Her son was the only child not invited to the party, so she wrote the other parents this letter.

The power of Facebook has once again been proven.

This time, it’s made a little boy’s day by getting him invited to a party that he was allegedly excluded from because of his Down Syndrome.

When Canadian mum Jennifer Kiss-Engele’s son Sawyer was not invited to a classmate’s  birthday party – and appeared to be the only one of 22 students who was excluded – Ms Kiss-Engele took to Facebook to pen an open-letter to the child’s parent.

Stuart Taylor shares five top tips about building resilience in kids. (Post continues after video.)

In the letter, posted on Thursday, she wrote, “I know it’s not because he’s mean, you couldn’t meet a happier child.”

“I know it’s not because your child and him don’t get along, he’s brought up your child’s name on several occasions.

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“The only reason why you decided it was OK to not invite my son to your child’s birthday party is because he has Down Syndrome.”

The mum-of-three goes on to say that she isn’t mad at the parent, but wants to educate them on what it means to have Down Syndrome.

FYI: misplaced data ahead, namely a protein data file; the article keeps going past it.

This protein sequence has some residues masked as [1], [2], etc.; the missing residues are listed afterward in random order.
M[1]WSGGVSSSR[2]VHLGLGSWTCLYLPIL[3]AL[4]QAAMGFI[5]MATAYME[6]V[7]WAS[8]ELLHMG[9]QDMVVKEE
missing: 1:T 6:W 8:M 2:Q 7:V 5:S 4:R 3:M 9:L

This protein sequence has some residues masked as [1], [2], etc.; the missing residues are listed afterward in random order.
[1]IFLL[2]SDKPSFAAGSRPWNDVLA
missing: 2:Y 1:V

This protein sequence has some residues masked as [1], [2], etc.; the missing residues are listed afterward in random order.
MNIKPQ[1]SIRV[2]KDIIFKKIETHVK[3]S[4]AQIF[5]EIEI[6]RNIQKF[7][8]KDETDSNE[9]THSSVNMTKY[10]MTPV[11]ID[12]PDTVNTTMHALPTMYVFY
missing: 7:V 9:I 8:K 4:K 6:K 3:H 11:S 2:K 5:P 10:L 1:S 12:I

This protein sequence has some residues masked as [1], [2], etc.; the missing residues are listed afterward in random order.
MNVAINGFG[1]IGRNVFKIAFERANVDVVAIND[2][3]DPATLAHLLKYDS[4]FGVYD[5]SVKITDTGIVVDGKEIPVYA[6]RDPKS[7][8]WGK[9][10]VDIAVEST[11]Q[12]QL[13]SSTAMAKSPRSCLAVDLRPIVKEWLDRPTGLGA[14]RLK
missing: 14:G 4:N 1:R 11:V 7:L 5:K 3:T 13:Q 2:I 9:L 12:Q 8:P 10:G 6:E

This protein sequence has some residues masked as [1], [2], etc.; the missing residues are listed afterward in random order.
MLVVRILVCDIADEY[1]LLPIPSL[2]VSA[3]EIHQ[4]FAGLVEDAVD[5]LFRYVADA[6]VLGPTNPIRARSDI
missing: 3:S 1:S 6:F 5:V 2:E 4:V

The post was viewed more than 6000 times and shared by almost 3000 Facebook users. Of the 930 comments, the majority were supportive of Ms Kiss-Engele and Sawyer.

It would seem the parent of the unnamed child was one of the many people who saw this and got the message. Loud and clear. Because Ms Kiss-Engele wrote yesterday that the story has a "happy ending".

"The parent read my letter, spoke to their child about Sawyer, and the child created a special birthday invite for Sawyer."

"Of course he's been beaming ever since and can't stop talking about it."

Ms Kiss-Engele then shares that she is really proud the letter has been viewed by so many people because its not just her son that is affected by exclusions.

#happyfathersday to the best dad & husband in the world ❤️❤️❤️❤️❤️

A photo posted by j e n n i f e r e n g e l e (@engelepartyof5) on Jun 19, 2016 at 8:20am PDT

"There are so many kids with special needs (and without of course) that just don't make the cut."

"I think as parents we all need to do a better job of fostering these relationships, myself included.

"I hope that parents who read this will help open that dialogue with their own child and perhaps make that one 'extra' invitation."

We do too, Jennifer.

Read Jennifer Kiss-Engele's full post here:

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